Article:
Jules Feiffer’s new memoir recalls a time when cartoonists were big names in American culture, said Sage Stossel in TheAtlantic.com. Born in 1929, Feiffer grew up dreaming that creating a daily newspaper strip would be his escape from the Bronx—and chronic pipsqueak-dom. “I was a failure as a boy,” he says. “I was smaller and skinnier than virtually all the other kids—including the girls. It became clear to me that either I was going to be a cartoonist or I was going to be a nothing.” Back then, he recalls, newspaper strips “had a lot of clout. They were a big, big deal, not at all like today, where they’re not part of any kind of public consciousness.” His problem? The strips he started drawing, after an Army tour in Korea, proved too biting for the 1950s’ funnies pages.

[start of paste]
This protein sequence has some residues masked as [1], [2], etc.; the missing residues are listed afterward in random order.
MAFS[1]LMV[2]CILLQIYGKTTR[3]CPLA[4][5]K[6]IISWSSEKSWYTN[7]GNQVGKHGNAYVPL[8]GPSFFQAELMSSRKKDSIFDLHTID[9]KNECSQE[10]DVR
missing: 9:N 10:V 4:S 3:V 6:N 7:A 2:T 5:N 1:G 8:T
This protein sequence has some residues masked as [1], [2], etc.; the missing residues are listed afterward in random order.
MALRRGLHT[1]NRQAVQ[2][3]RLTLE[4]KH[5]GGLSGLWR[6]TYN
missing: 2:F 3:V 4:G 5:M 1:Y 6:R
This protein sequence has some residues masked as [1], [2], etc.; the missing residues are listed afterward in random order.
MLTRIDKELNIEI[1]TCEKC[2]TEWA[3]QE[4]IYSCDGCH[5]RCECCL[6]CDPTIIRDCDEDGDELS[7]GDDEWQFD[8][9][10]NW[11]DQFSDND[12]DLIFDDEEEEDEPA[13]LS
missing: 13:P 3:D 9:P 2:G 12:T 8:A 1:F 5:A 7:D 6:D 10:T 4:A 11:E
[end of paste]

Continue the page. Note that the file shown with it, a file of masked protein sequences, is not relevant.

Feiffer’s break came when Norman Mailer and others launched The Village Voice, the country’s first alternative newspaper. For 45 years, his Voice cartoons memorably used satire to “trace the links between our public and private anxieties,” said Michiko Kakutani in The New York Times. “The Voice—and this can’t be overstated—was responsible for my having a career,” Feiffer says. Feiffer eventually won a Pulitzer Prize, and when he inked his final Voice strip, in 2000, he was openly revered by a rising generation of ambitious cartoonists and illustrators. “It’s very heartwarming for me, that these people whom I admire enormously consider themselves my children,” he says. “I love that.”
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